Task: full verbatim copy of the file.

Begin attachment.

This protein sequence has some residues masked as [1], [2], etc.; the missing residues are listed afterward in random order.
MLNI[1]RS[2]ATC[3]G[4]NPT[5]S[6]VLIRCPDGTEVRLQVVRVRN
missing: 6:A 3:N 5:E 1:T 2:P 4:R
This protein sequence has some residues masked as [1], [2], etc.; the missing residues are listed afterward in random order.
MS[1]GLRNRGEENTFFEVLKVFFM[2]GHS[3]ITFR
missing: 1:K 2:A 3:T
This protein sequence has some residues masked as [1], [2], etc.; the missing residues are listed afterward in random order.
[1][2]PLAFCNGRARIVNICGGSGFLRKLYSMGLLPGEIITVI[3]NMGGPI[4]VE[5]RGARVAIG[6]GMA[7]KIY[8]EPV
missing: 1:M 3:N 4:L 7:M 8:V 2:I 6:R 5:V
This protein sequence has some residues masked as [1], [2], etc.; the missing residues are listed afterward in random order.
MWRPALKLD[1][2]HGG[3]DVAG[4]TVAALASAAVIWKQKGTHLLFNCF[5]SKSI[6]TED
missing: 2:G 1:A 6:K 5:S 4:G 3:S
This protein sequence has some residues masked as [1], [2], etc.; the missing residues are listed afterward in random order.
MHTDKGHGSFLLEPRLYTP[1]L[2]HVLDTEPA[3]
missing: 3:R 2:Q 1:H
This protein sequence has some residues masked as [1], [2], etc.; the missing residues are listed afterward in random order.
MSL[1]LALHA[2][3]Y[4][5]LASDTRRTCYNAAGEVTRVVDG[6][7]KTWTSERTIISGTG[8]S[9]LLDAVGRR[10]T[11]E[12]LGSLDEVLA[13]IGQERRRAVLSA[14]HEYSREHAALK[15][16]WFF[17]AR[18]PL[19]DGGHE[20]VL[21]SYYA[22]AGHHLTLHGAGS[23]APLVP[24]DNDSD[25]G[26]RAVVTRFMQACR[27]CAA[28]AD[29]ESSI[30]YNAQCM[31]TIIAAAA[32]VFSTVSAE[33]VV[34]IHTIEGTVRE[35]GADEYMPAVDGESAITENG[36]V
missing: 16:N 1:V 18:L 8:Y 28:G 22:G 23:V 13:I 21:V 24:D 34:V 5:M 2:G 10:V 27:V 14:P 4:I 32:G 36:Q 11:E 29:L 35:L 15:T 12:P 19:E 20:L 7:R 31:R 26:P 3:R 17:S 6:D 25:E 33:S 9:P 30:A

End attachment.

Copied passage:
This protein sequence has some residues masked as [1], [2], etc.; the missing residues are listed afterward in random order.
MLNI[1]RS[2]ATC[3]G[4]NPT[5]S[6]VLIRCPDGTEVRLQVVRVRN
missing: 6:A 3:N 5:E 1:T 2:P 4:R
This protein sequence has some residues masked as [1], [2], etc.; the missing residues are listed afterward in random order.
MS[1]GLRNRGEENTFFEVLKVFFM[2]GHS[3]ITFR
missing: 1:K 2:A 3:T
This protein sequence has some residues masked as [1], [2], etc.; the missing residues are listed afterward in random order.
[1][2]PLAFCNGRARIVNICGGSGFLRKLYSMGLLPGEIITVI[3]NMGGPI[4]VE[5]RGARVAIG[6]GMA[7]KIY[8]EPV
missing: 1:M 3:N 4:L 7:M 8:V 2:I 6:R 5:V
This protein sequence has some residues masked as [1], [2], etc.; the missing residues are listed afterward in random order.
MWRPALKLD[1][2]HGG[3]DVAG[4]TVAALASAAVIWKQKGTHLLFNCF[5]SKSI[6]TED
missing: 2:G 1:A 6:K 5:S 4:G 3:S
This protein sequence has some residues masked as [1], [2], etc.; the missing residues are listed afterward in random order.
MHTDKGHGSFLLEPRLYTP[1]L[2]HVLDTEPA[3]
missing: 3:R 2:Q 1:H
This protein sequence has some residues masked as [1], [2], etc.; the missing residues are listed afterward in random order.
MSL[1]LALHA[2][3]Y[4][5]LASDTRRTCYNAAGEVTRVVDG[6][7]KTWTSERTIISGTG[8]S[9]LLDAVGRR[10]T[11]E[12]LGSLDEVLA[13]IGQERRRAVLSA[14]HEYSREHAALK[15][16]WFF[17]AR[18]PL[19]DGGHE[20]VL[21]SYYA[22]AGHHLTLHGAGS[23]APLVP[24]DNDSD[25]G[26]RAVVTRFMQACR[27]CAA[28]AD[29]ESSI[30]YNAQCM[31]TIIAAAA[32]VFSTVSAE[33]VV[34]IHTIEGTVRE[35]GADEYMPAVDGESAITENG[36]V
missing: 16:N 1:V 18:L 8:Y 28:G 22:G 23:V 13:I 21:V 24:D 34:V 5:M 2:G 10:V 27:V 14:P 4:I 32:G 36:Q 11:E 29:L 35:L 15:T 12:P 19:E 20:L 7:R 31:R 26:P 3:R 17:S 6:D 25:E 33:S 9:P 30:A